Disability Confident regional event – Birmingham

Working with employers to remove barriers, increase understanding and ensure that disabled people can fulfil their potential.

This was published under the 2010 to 2015 Conservative and Liberal Democrat coalition government

The Rt Hon Mike Penning MP

Thank you very much indeed Dawn and after listening to my life history there, it’s quite frightening actually. What you don’t know probably is the sort of thing that many of us don’t put on our CVs.

One of the reasons I left school at 16 (and the word education for me before I was 16 was probably a stretch of the imagination), is because I was what was/is commonly known at school as disruptive, a pain in the butt, whatever else you want to describe it as. Now I didn’t know at the time until I joined the army but part of the reason (and only part of the reason) is that I’m dyslexic. It was only once I was in the army that the army education corps discovered for me that I was dyslexic and ever since that moment I have actually had a huge amount of confidence in what my abilities have been and that is partly what we are going to be talking about today. It sounds very brilliant, I was in the Grenadier guards at 16 and all over the shop – I was at Buckingham Palace, I went to Kenya and I didn’t make Lance Corporal ladies and gentleman; I wasn’t a very good soldier but I had a lot of fun and that’s all that matters.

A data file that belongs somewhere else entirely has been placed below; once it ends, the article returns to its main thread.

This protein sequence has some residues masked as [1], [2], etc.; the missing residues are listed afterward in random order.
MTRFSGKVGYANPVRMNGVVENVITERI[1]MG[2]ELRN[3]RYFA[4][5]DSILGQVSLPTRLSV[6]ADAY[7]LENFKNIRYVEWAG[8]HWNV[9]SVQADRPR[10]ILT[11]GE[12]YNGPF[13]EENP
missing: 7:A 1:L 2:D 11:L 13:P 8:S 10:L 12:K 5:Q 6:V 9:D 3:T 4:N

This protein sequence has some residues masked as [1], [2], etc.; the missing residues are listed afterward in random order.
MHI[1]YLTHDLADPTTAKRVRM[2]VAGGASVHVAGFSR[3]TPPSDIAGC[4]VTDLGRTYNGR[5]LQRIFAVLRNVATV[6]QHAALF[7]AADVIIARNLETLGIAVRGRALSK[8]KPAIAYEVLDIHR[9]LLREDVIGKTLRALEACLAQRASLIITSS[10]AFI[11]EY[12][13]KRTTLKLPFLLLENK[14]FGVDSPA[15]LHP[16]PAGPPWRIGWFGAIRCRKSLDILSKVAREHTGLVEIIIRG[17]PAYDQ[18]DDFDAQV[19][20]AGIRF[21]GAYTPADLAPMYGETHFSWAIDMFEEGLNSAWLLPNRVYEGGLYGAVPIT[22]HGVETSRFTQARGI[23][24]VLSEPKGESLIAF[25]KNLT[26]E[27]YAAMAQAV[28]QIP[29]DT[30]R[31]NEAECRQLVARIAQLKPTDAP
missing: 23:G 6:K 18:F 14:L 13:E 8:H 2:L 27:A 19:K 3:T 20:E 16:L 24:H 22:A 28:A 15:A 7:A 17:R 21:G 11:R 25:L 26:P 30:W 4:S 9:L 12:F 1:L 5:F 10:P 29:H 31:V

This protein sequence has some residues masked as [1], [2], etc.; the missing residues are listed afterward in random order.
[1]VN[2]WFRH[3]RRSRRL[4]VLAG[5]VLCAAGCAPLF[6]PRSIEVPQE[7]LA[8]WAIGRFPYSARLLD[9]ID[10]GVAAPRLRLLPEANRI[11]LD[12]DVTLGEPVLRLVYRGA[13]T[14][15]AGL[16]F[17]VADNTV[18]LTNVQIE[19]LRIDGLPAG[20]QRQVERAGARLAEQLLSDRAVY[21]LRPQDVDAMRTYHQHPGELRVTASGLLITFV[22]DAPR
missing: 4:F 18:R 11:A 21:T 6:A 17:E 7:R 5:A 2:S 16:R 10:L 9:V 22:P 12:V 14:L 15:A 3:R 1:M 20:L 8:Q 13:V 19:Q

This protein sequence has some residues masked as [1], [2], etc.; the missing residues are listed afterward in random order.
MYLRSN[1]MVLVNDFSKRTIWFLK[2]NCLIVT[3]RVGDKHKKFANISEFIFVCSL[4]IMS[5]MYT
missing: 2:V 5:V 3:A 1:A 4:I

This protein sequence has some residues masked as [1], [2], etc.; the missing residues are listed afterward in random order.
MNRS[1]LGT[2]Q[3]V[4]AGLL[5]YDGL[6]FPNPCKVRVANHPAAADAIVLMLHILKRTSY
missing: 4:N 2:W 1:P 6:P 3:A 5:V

You may have noticed a couple of things on the DVD: I’m not Esther [Esther McVey, Minister of State for Employment]. Esther has charisma and attributes which I don’t have, and a drive because she is much younger than me, that I don’t have. But one thing you may have noticed, Esther was the Parliamentary Under Secretary of State, in layman’s terms, a junior Minister in the department. This was a promotion for me and a promotion for the whole portfolio. And at the same time the PM moved other things into my portfolio, in a common sense approach which we are going to talk about today. A whole area around common sense is that I have health and safety as well, and that is hugely important for the employers in the room and as we go round and communicate to others that the risk that people perceive about employing people with disabilities or long term illnesses is mostly a farce, it’s not actually true and I hope we can bust some of those myths today.